This is a guest post by Sherine Hamade with consultations from the Hades beta tester, Cian Sutherland.

Sherine Hamade (they/them) is a graduate student studying Public History at the University of South Florida. They hold a bachelor’s degree in History, English, and the Latin language. From the author: “Growing up in a mixed-race household, I’ve always had an academic interest in the liminal space within which mixed-race people have existed throughout American history- I’m interested in their lived experiences. I’m also interested in video games! I love to explore how representation figures into the gameplay experience, as I was never able to see myself or represent myself as I really am in video games… until now!” You can contact them via email.

Cian Sutherland (he/him) is a mostly Irish psychology and biochemistry double major, nearing the completion of his undergraduate degree in New Zealand. Before paying his university a lot of money to make him a scientist, Cian was – and still is, in his free time – an English and classics nerd. You can find his recent work on his Medium, where he predominantly analyzes the Homestuck franchise, but plans to post articles for a range of fandoms, including Hades. Find more of his work a https://profaene.medium.com/.

Hades’ title screen- just another little game about a dude and his dad.

From the “hack and slash” romp that is the God of War franchise to the time-sink that is the Persona jrpg series, video games are no stranger to Greek mythology. Supergiant Games’ newest title, the rogue-lite dungeon crawler Hades, is no different. Playing as Zagreus, rebellious heir apparent to the throne of the titular Hades, you undertake the Sisyphean effort of escaping the Underworld. Zagreus fights his way through hordes of shades, the souls who inhabit the Underworld, throughout four unique biomes. Along the way, he is aided by his Olympian relatives, accumulating power-ups (“boons”) and learning more about them through the “nectar” gifting system. The game is iterative, resetting your progress as you make your way through each procedurally generated biome room again and again. You either learn and progress, or you die. Over and over again. You return to the House of Hades between each run, interacting with other chthonic gods (including Hades himself), your dog Cerberus, and the benign shades in its employ. Outside of speaking with each npc to progress their personal stories, you can purchase cosmetic upgrades and bgm tracks for the house, exchange resources in the lounge, enhance your stats, check your gameplay statistics, and test out the variety of weapons available to you. 

This rug is just one of many lovely cosmetic upgrades available to you in your effort to liven up the notoriously dour House of Hades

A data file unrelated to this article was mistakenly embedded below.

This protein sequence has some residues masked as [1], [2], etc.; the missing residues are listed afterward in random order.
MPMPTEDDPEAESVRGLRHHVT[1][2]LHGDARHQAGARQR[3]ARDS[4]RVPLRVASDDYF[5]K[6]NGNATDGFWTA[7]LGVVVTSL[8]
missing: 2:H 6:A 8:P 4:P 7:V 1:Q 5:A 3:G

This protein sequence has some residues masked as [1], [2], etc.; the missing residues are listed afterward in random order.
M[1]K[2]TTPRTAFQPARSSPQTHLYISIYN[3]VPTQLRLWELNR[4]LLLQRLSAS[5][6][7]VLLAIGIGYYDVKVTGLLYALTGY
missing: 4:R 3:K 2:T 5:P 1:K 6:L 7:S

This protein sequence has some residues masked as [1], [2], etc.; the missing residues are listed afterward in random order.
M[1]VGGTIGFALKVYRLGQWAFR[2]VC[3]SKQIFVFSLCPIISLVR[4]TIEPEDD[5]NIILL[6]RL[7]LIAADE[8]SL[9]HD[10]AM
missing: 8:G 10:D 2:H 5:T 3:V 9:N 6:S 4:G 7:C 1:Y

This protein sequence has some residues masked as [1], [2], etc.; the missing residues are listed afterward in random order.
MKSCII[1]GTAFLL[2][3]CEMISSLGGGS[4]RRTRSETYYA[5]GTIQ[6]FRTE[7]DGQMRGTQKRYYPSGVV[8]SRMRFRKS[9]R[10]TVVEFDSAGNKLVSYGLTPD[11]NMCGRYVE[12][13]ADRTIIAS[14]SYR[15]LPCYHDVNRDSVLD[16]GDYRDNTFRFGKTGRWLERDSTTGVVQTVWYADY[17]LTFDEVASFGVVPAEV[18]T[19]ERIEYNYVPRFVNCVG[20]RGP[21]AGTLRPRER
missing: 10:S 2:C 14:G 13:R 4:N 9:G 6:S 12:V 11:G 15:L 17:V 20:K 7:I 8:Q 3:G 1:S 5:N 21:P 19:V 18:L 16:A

Though this premise in itself is not unique, the complete cohesion of its story, gameplay, and aesthetic elements is absolutely immaculate. Greek mythology is used as the guiding design principle for everything– almost every aspect of the game ties back to its original conceit somehow. “Why are the rooms procedurally generated?” Daedalus, architect of the famous labyrinth, was hired to build them so as to make them inescapable- labyrinthine. “Why is the Underworld run like a business?” Hades, king of the Underworld, is also a god of wealth. “Why is there a narrator and how can Zagreus interact with them?” This is the game’s modern adaptation of the “chorus” in Greek literary tradition, in which non-diegetic actors actively comment on the narrative as it unfolds. These are but a few examples of what makes this game so unique from so many of its predecessors- it isn’t simply dressed in the trappings of Greek mythology, but it reads as though it were built from the ground up with Greek mythology as its main design principle.

All that’s separating these shades from their freedom is one measly sheet of parchment paper, apparently.

I use the term “read’ here because Hades transforms popular Greek cultural heritage through its iconic visual language. The way pop culture constantly references itself begins to create a kind of iconographic shorthand that contributes to a common “visual lexicon.” I’ll explain what I mean here. This is why, for example, I’d never seen any of the films in The Matrix franchise until relatively recently, but I could still recognize slow-motion bullet dodging scenes as referencing The Matrix. The repetition of this scene’s visuals throughout other works of media had become iconic to me simply because I had seen it duplicated so many times. This effect, in which you absorb information from a varied degree of separation from its source material, is called “social osmosis.” Something similar happens with Greek mythology. Popular perceptions of Greek mythology develop because certain elements are so overwhelmingly referenced in pop-culture. These perceptions lead to the development of a specific iconographic shorthand for Greek mythology. For example, most people are aware of the fact that Zeus is the Greek god of lightning, so he becomes associated with lightning in itself. Hades’ aesthetic takes advantage of this, coding characters using this iconographic shorthand. This allows players to “read” Hades’ visual language rather easily, identifying the gods by their designs alone. What is unique to Hades is that it takes advantage of this recognition by introducing unfamiliar concepts to popular perceptions of these familiar figures. 

There he is, the head honcho himself.

Abandon all hope, ye who enter here… for there are spoilers ahead!